Articles | Volume 11, issue 22
Research article
 | Highlight paper
24 Nov 2014
Research article | Highlight paper |  | 24 Nov 2014

Long-term trends at the Boknis Eck time series station (Baltic Sea), 1957–2013: does climate change counteract the decline in eutrophication?

S. T. Lennartz, A. Lehmann, J. Herrford, F. Malien, H.-P. Hansen, H. Biester, and H. W. Bange

Abstract. The Boknis Eck (BE) time series station, initiated in 1957, is one of the longest-operated time series stations worldwide. We present the first statistical evaluation of a data set of nine physical, chemical and biological parameters in the period of 1957–2013. In the past three to five decades, all of the measured parameters underwent significant long-term changes. Most striking is an ongoing decline in bottom water oxygen concentration, despite a significant decrease of nutrient and chlorophyll a concentrations. Temperature-enhanced oxygen consumption in the bottom water and a prolongation of the stratification period are discussed as possible reasons for the ongoing oxygen decline despite declining eutrophication. Observations at the BE station were compared with model output of the Kiel Baltic Sea Ice Ocean Model (BSIOM). Reproduced trends were in good agreement with observed trends for temperature and oxygen, but generally the oxygen concentration at the bottom has been overestimated.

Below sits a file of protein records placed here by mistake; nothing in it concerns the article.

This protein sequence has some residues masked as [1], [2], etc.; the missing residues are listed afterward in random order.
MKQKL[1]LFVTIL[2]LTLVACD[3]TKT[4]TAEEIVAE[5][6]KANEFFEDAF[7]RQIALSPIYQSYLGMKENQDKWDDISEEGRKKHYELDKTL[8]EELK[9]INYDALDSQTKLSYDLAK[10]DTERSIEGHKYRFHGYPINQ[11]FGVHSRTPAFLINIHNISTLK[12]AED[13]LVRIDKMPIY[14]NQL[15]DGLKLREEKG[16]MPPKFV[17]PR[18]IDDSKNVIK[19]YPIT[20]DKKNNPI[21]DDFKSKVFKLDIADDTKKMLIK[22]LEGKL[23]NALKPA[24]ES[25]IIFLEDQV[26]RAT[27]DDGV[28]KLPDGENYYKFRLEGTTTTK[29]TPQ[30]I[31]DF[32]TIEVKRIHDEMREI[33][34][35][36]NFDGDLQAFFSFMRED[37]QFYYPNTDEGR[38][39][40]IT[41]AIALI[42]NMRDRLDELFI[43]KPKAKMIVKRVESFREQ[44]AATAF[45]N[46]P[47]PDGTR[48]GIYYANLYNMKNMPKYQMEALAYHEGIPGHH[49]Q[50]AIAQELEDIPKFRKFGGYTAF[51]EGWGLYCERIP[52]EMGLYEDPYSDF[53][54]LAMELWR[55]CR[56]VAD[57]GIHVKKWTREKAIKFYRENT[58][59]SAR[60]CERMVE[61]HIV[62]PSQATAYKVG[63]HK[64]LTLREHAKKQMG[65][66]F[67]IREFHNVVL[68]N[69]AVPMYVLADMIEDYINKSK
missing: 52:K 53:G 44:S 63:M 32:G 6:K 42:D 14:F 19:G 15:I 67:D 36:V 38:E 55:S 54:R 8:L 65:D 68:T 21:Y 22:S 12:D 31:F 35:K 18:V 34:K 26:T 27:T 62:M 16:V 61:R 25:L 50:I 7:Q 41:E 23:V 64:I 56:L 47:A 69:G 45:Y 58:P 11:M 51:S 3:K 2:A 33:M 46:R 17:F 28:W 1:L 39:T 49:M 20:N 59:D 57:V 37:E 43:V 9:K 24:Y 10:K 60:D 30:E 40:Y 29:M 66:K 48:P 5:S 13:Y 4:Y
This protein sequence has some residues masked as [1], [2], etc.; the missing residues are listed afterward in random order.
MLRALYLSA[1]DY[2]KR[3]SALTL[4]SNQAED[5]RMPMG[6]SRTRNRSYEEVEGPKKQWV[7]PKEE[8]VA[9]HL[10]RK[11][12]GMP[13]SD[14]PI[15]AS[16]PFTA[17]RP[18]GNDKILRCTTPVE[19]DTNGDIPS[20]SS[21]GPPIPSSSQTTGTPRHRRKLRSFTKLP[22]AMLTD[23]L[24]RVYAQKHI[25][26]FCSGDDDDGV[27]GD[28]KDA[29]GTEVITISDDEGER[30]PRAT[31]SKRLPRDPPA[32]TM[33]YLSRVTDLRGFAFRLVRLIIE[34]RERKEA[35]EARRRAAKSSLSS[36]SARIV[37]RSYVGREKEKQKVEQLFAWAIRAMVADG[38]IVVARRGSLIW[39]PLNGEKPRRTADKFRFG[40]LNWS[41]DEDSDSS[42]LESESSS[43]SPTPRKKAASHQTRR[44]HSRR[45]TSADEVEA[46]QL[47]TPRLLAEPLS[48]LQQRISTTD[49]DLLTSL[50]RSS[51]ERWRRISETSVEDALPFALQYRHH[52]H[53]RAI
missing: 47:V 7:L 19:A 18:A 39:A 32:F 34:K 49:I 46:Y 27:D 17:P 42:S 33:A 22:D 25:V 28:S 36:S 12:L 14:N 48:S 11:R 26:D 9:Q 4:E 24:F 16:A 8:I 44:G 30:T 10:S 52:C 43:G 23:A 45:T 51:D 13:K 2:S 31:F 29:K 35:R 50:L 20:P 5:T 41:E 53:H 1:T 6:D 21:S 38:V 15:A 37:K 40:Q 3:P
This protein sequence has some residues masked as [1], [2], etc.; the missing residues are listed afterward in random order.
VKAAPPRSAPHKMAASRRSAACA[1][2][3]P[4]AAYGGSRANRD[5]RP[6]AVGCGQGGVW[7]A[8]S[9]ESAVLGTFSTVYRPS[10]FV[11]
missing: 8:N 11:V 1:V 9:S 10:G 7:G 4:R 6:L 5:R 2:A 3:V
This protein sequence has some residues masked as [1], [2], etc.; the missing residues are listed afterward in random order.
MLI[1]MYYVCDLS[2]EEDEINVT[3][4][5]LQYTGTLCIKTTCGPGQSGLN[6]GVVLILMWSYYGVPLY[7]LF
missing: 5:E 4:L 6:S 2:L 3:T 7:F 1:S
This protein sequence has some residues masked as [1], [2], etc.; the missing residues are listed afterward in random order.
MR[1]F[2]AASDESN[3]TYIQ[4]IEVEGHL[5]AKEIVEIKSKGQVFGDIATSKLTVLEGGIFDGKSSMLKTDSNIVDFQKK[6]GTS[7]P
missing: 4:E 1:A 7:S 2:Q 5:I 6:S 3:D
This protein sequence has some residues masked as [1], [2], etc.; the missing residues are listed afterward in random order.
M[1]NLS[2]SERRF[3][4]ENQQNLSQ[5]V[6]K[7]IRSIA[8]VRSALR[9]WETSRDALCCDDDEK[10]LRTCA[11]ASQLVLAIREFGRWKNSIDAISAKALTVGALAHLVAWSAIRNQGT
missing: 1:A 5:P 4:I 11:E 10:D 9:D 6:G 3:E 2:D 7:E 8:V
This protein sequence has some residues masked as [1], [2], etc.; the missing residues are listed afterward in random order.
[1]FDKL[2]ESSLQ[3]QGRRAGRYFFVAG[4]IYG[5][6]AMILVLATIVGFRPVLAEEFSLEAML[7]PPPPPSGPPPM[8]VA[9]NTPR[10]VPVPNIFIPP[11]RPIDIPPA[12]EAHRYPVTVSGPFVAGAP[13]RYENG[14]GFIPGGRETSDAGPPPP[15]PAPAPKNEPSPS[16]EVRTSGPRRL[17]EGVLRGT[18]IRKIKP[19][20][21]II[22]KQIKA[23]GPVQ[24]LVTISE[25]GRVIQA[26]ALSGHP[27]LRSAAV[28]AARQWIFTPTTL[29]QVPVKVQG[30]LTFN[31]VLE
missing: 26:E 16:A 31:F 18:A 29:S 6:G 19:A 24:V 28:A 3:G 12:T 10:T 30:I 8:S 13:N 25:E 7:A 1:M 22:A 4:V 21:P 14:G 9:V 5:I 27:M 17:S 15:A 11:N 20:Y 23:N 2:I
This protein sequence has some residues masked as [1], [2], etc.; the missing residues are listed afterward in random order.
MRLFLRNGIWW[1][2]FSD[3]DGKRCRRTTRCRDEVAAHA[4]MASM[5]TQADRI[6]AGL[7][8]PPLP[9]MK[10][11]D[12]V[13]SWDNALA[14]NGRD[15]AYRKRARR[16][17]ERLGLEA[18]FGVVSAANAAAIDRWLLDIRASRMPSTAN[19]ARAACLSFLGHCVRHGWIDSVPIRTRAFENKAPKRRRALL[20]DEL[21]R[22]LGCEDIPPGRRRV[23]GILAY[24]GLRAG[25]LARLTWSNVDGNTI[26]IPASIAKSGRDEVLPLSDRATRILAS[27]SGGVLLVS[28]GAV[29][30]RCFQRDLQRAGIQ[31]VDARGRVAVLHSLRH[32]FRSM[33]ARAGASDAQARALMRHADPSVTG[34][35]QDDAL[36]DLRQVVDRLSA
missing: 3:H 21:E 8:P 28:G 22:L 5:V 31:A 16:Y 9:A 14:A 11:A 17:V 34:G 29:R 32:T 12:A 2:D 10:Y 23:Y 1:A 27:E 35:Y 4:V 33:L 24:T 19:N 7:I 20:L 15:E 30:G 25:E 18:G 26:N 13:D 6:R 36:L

Short summary
A time series of nine oceanic parameters from the coastal time series station Boknis Eck (BE, southwestern Baltic Sea) in the period of 1957-2013 is analysed with respect to seasonal cycles and long-term trends. Most striking was a paradoxical decreasing trend in oxygen with a simultaneous decline in eutrophication. Possible reasons for this paradox, e.g. processes related to warming temperatures such as increased decomposition of organic matter or altered ventilation, are discussed.
Final-revised paper